This is all I know; I took the hustle and ran with it knowing that I had love for it.
MHL: What is your life like outside the barber shop? When you meet people from all across the country, where do you take them?
You can catch me trying to hunt down the rarest sneakers and caps, hanging with my big ass family. I don’t do the club/bar scene or drink, so the night life doesn’t really exist for me as it would any other 23 year old. You can catch me catching up with my Pops on the latest stories and goals we have, or hanging out with my inner circle which includes my older brother, Gabriel “Punna,” who is a role-model to me in all kinds of ways.
This is what I tell [visitors] from the get go; don’t mess with Texas. Then I take them to the hole in the wall restaurants and grub. I take them to the barber shop and to Break Free, a dance center where they host battles and jams with some of the youngest, hungriest b-boys and b-girls in Houston.
MHL: Houston is well known for its hip hop community. How does this influence your work? How do you plan on using that to develop your brand?
The hip-hop scene has a big influence on the barber scene and vice-versa. This is why; barbers cut rappers, rappers set trends, the public eye sees these trends, and come into the shop asking for them. For example, the legendary Schooly D and Doug E Fresh developed some of the early hi-top fades. In the late 80s, everyone was caught sporting a hi-top fade. Now, when we turn to BET or MTV, we see artists with designs in their hair, like Roscoe Dash in his video “All The Way Turnt Up.” This is why it’s important to stay on top of the game 100 percent.
Barbers in Houston get overlooked. I feel as if we are a lost element in a lot of scenes. It’s up to a youngster like me and my fellow partners to put us barbers on map as other cities [have]. We need to host more events, bring other hair designers here to Houston, and share the skills. I plan on organizing my own barber team, and in the future host my own events like battle designs, or specific haircuts. I’m in the process of launching my own barber clothing line as well as starting my own blog, giving a one on one experience on how to cut in a Southern Comfort style. I have a lot of plans in mind for this year and just have to wait and see where I go with them.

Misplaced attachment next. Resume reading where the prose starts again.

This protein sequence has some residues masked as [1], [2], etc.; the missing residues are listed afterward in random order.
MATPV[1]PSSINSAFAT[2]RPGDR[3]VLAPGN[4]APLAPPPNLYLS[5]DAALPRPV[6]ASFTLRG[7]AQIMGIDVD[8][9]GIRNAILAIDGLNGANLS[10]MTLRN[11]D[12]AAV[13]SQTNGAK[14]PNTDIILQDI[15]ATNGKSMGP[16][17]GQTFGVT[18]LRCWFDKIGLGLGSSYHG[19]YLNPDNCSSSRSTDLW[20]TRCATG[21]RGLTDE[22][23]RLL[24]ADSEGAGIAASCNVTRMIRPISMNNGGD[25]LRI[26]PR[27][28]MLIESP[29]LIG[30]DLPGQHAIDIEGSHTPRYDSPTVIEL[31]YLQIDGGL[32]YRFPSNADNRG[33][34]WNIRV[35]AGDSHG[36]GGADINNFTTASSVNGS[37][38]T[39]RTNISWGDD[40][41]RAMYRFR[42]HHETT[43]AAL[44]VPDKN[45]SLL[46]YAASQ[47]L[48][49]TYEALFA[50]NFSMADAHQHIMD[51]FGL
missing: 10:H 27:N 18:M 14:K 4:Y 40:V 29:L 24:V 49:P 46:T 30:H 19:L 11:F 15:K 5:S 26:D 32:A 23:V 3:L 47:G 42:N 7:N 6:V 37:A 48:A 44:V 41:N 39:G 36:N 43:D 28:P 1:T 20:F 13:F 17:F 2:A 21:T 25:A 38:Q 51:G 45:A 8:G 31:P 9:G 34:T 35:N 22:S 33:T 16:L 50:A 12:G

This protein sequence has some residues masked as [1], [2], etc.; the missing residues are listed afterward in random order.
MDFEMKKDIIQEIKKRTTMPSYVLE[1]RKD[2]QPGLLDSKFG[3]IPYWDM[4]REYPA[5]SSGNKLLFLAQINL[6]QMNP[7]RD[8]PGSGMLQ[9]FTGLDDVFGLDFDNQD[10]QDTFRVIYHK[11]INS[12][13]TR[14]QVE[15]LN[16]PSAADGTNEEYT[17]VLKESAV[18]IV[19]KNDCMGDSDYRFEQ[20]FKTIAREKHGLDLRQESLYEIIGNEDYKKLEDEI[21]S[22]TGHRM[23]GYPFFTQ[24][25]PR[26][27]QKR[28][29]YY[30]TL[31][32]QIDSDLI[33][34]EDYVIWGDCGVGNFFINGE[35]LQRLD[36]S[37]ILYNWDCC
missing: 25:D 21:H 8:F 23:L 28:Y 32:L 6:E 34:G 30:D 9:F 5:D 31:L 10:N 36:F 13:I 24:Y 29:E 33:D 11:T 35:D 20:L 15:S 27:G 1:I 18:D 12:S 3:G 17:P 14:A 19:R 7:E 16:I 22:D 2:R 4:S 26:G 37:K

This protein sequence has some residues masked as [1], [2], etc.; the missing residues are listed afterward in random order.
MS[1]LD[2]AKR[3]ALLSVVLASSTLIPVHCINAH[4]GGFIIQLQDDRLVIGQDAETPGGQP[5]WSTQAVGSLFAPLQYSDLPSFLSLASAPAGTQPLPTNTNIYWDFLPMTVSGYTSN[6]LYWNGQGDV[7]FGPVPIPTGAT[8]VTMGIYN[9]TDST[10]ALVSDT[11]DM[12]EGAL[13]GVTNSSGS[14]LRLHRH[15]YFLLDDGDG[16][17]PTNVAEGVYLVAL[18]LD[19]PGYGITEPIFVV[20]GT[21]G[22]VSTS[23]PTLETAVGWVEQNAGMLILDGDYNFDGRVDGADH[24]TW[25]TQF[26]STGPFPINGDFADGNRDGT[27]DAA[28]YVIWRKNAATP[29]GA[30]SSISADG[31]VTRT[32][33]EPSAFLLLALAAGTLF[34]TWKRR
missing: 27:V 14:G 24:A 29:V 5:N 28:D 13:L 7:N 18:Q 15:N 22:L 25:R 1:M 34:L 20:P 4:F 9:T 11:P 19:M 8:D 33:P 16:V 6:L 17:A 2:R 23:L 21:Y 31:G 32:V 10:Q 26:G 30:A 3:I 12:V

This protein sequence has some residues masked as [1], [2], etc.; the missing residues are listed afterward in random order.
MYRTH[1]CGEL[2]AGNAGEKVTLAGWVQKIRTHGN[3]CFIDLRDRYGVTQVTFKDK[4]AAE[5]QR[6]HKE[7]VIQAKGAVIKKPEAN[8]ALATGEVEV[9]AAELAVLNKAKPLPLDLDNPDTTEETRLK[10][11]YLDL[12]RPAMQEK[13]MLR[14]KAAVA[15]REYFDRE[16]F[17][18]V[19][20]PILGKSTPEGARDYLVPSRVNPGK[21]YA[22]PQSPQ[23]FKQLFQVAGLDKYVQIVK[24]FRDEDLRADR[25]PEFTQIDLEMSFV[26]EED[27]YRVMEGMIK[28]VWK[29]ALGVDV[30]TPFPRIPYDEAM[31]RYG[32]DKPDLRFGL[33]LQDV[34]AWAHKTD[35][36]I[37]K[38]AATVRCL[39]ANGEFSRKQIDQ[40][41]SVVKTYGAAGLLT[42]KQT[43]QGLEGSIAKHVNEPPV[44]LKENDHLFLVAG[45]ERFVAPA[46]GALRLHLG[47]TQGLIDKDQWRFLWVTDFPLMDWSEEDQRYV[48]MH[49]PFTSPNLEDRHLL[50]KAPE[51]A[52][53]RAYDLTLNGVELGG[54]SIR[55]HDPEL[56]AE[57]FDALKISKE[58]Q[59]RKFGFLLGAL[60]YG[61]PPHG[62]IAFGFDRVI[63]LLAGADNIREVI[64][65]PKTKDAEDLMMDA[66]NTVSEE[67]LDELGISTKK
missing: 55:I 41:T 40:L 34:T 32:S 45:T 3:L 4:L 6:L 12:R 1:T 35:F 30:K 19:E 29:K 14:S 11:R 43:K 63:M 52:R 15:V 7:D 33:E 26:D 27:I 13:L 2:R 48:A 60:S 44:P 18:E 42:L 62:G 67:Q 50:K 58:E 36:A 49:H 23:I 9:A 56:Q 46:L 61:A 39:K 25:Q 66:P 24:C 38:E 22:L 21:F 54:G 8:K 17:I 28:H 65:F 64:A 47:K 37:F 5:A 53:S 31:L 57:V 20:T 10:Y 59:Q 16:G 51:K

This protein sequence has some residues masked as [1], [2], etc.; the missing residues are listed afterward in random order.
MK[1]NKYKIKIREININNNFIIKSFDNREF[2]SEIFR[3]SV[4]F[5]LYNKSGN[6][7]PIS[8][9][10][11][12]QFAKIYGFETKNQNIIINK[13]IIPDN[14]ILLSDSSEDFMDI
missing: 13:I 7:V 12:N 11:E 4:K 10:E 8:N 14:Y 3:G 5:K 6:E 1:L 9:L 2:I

MHL: You have cut hair for some of the hip hop world’s biggest stars. How do you go from humble beginnings to getting your way into some of the world’s most private circles?
I never changed. The only thing that’s changed is the face on the dollar bills due to the private circles I’ve been invited into. EZ–Access introduced me to local artist Trae THA-Truth, and ever since then so many other doors have been opening, such as Chamillionaire and Trey Songz. Just being myself, treating everyone equal, makes it easy to maintain a relationship with the public and the private circle. I owe my credit to my regular clientele, the private circle of celebrities that I’ve come into contact with have just been an extra blessing. I keep in mind always to remember where I come from.
MHL: You said before that this field isn’t for everybody. What advice do you have for those just coming up?
Of course you have to have love for the art. Long hours and standing on your feet determines your hustle and your grind. People want to get into hair now a days because they want to make quick money, but you got to like cutting hair in order to get [to] your full potential. Some people see it as quick vocational trait they can pull, but it takes skills and practice to keep your wrist game up. Get up and get it by any means necessary. If anybody tells me in 2012 that they are broke, get out my face with that nonsense. My grandpas always used to say “El que quiere, puede” which means “He who wants, can.” There are too many ways to make money out here legally. Don’t ever let someone tell you that you can’t do something because at the end of the day it all comes down to you. So figure it out, “lace up,” in the words of Machine Gun Kelly, and get to it. I found my passion and ran with it.